Adolescence is a crucial period for developing healthy social and emotional habits. Many students are already investing in friendships, spending time with trusted adults and prioritizing exercise, sleep and a healthy diet — behaviors we know bode well for their future.
At the same time, anxiety, depression and addiction are crippling teens at accelerated rates. Disordered eating, self-harm, acts of violence against others and suicide are but a few of the symptoms of the complex problems that leave young people vulnerable and despairing.
As a community of committed Christians, our students’ mental, emotional and physical health is of the utmost importance to us.
As more and more cases of Coronavirus (COVID-19) are being reported both nationally and internationally, Valor Christian High School continues to work with local health organizations to closely monitor the global outbreak and prepare internally to be ready for all circumstances.
While we take safety and security seriously, we know that our school culture can also help keep students safe. At Valor, we prioritize relationships and connection for every student. Our heartfelt goal is that every student at Valor will be known, loved and valued for who they are.
We emphasize mentoring relationships, life groups, and other community-building opportunities that reflect the active intention of our faculty and staff to know students individually. We want to journey together with students through the ups and downs of their high school experience. Our deep desire is to listen and respond with love and show them the hope we have in Christ.
We invest in a holistic model of social-emotional services for students, along with providing events and resources for you as a parent. These efforts strengthen our core and well-being as a community. They also heighten awareness throughout our school community, so we’re more apt to notice and respond to struggling students. Through direct interaction or referral, we help meet student needs with thoughtful care.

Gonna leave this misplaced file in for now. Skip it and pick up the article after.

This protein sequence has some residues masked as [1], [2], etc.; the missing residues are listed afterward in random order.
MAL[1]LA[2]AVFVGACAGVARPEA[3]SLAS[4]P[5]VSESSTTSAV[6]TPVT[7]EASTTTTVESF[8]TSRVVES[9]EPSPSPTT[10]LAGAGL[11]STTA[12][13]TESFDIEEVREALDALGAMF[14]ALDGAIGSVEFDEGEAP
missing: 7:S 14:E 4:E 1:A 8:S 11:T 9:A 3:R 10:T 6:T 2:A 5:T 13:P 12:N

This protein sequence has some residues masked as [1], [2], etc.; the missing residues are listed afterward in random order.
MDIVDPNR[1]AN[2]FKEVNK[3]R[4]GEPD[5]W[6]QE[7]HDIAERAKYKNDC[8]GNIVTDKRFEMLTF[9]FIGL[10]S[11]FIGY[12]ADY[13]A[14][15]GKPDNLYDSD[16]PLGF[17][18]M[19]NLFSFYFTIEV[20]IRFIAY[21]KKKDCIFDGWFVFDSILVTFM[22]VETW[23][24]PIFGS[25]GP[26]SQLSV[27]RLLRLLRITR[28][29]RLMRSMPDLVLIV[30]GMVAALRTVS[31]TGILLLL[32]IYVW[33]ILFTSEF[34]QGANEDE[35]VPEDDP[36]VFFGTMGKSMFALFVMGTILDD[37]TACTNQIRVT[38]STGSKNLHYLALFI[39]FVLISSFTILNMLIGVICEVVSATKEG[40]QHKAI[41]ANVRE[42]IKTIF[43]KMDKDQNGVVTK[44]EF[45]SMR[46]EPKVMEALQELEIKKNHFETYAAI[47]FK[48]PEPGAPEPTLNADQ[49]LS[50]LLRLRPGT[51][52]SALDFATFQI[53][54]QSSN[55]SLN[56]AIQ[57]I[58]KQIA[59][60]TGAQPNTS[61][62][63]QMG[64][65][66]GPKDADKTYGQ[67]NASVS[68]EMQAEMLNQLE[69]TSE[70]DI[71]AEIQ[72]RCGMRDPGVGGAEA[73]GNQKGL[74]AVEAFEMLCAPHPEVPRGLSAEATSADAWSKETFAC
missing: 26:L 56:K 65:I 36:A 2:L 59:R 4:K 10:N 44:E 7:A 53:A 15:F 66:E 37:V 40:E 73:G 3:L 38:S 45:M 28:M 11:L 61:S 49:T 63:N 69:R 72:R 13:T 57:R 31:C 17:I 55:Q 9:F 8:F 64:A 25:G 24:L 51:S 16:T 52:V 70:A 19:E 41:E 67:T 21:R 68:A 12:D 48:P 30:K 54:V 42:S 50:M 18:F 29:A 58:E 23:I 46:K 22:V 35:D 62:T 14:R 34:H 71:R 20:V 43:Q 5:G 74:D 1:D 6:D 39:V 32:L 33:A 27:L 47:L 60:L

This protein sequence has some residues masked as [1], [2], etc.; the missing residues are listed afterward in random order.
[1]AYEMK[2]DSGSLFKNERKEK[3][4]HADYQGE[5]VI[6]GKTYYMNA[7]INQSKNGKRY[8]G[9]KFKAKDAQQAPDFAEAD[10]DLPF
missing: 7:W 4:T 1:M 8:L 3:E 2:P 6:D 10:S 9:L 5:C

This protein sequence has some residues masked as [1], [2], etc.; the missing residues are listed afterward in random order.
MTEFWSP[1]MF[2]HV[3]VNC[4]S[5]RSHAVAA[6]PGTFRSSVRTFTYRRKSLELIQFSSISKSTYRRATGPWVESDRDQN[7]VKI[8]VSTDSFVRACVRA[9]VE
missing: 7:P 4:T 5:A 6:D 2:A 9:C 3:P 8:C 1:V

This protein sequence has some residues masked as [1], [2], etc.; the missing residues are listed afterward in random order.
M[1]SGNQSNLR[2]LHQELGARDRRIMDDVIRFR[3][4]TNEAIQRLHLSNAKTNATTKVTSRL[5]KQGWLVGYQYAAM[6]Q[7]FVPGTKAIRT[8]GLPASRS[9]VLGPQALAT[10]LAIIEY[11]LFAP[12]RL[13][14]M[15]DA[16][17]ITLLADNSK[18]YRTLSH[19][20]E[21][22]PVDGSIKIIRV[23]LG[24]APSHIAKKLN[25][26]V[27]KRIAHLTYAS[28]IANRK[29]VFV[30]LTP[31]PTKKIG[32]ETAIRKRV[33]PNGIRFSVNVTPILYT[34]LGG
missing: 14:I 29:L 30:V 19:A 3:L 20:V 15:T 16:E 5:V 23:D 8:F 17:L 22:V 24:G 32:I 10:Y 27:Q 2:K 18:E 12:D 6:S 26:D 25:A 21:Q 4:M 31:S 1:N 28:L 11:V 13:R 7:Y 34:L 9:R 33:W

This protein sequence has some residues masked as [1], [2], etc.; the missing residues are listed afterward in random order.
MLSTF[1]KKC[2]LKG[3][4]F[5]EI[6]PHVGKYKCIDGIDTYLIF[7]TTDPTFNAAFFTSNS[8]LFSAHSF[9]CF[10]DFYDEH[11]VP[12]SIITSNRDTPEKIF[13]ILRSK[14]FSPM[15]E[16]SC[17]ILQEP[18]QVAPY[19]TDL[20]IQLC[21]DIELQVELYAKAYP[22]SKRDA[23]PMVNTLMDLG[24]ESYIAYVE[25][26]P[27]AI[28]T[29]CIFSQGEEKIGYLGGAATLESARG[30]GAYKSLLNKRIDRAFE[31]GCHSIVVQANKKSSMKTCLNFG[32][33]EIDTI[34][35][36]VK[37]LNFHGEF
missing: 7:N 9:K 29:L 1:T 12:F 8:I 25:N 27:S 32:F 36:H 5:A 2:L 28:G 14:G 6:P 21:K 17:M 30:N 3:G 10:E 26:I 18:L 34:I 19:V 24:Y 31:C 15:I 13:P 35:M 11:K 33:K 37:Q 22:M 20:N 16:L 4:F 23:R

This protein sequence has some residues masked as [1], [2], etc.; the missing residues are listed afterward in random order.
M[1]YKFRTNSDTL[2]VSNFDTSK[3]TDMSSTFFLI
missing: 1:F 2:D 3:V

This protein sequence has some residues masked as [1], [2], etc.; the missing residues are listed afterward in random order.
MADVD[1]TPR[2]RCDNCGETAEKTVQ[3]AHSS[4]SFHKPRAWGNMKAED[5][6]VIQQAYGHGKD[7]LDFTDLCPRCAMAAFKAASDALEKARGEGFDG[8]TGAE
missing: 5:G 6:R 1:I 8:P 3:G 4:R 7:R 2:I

Principles of Conduct
The three core principles for student conduct at Valor — respect people, respect property, and preserve the learning environment — do more than equip students for life. They also provide a guideline that lets us see when a student may be getting off course. Then we know it’s time to seek insight into any underlying concerns and identify appropriate support for a course-correction.
Safety and Security
We strive to create a safe environment in which every student can learn and thrive. Toward that end, we have a committee that meets regularly to review best practices and current concerns and implement responses to any emergencies.
All entrances to buildings on campus are locked and accessible only by Valor-issued IDs. During school hours, guests must request entrance at the front doors of either the main Academic Building or the Valor Center; guests are buzzed in, and their IDs are screened through our Raptor system to detect any known police intelligence or Valor protocol regarding the visitor. We also maintain professional, armed security patrol after hours, on weekends and any time we need additional reinforcement.
School Resource Officer
We partner with the Douglas County Sheriff’s Office to participate in the School Resource Officer (SRO) program. This program was put into place to positively impact student relationships with law enforcement. Please greet Deputy Dan Coyle, our Valor SRO, when on campus, and know you have a Douglas County resource available for your questions.
We have partnered with RAVE Mobile Safety to enhance our current emergency alert system. RAVE Mobile Safety is capable of delivering messages to your email addresses, as well as your landline and cell phone.
We have a comprehensive Emergency Operations Plan that outlines assignments, organizational structure, and key responsibilities in the event of an emergency. This plan is based on the National Incident Management System and Incident Command principles as required by federal mandate. It is modeled after best practices at the local, regional and national level. It is thoroughly vetted by industry professionals and updated regularly with new learning and insights.
We adhere to the Standard Response Protocol endorsed by the Douglas County Sheriff’s Department and developed by the “I Love U Guys Foundation.” This protocol establishes a standard set of four action-based responses to any number of school emergencies: lockout, lockdown, shelter in place, and evacuate.
In addition, we adhere to the Standard Reunification Method endorsed by the same two agencies. This method informs how we would implement a “controlled release” of students. It helps direct parents, students and staff during a potentially chaotic event, with the goal of returning all students safely to their parents.